That means having a plan for many years and slowly increasing the value of you and your work is the way to succeed.
It is natural that prices are low for those who have only been in the business for a few years, because prices are only going to go up from here on out.
Don’t dwell on the fact that you can’t raise your prices. Time flies. Before the price goes up, you have to develop the quality, quantity, management skills, and ability to withstand the pressure of this important work.
So, if someone suddenly asks you to buy a piece of work that you normally sell for $10,000 because they like your work, you should not sell it. Because once you raise the price, the next time you make a similar work, you will have to set the price at $10,000 again. But even with such an insane price hike, there’s no guarantee that you’ll have the accidental $10,000 that you had once before.
If you change the price depending on the person you are dealing with, you will lose credibility as described at the beginning of this article, and as a result, you will choke yourself early. So if you meet someone who is willing to buy your work for $10,000, it might be best to say, “My current work is about this big and costs $500, so please buy one for $500 once a month for 20 months. It would be like a dream come true if such a thing were to happen.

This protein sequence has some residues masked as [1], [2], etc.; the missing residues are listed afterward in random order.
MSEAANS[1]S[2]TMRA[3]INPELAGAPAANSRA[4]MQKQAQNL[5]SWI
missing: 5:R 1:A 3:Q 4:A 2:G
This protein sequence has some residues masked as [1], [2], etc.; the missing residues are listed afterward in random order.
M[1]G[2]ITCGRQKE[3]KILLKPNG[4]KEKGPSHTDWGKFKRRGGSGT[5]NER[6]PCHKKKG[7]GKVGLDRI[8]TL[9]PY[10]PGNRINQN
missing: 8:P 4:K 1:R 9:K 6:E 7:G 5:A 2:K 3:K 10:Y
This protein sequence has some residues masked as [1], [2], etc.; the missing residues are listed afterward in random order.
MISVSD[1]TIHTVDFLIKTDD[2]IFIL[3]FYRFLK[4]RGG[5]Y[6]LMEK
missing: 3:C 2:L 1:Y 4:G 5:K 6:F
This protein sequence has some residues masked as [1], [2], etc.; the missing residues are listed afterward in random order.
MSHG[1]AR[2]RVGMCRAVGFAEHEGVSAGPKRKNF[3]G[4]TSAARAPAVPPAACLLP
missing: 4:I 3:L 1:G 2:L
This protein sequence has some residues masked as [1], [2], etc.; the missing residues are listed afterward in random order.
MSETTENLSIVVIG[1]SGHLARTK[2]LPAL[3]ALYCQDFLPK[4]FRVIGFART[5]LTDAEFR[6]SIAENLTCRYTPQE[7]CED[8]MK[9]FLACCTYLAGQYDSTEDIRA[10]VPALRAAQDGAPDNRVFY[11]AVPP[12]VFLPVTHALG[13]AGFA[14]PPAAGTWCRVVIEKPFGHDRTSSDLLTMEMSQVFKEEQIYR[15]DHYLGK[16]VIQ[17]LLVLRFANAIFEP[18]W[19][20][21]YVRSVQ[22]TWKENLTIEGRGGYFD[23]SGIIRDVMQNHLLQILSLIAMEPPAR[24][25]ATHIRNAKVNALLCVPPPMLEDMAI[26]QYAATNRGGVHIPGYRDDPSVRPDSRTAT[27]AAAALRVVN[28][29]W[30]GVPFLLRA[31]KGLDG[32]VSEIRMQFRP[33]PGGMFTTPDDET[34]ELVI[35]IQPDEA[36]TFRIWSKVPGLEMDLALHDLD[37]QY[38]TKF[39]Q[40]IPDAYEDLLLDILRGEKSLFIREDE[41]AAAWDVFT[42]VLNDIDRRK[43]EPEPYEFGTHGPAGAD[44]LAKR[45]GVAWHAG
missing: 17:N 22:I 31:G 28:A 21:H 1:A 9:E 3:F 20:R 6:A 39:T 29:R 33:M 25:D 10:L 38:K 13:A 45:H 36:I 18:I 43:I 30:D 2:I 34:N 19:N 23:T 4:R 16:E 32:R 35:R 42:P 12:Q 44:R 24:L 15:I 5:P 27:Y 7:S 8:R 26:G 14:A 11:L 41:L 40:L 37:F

Summary: Analyze and create a price on your work
Money and what it means to you and your value are sensitive issues that are not easy to ask people about, or content that can be studied on the Internet. I myself have been checking the prices of others’ works at hundreds of galleries and art fairs around the world since I was a student.
In galleries, art fairs, and other places of various lines, you can basically find a price list at the venue or by asking a staff member. In this way, I can gradually accumulate data on the artist’s work, career, sales, etc., and price quotations, while assigning prices to my own works.
It is important to think about money as part of your work because you want to continue doing what you love for a long time. It is not something to be ashamed to think of at all.
Let’s keep pushing forward.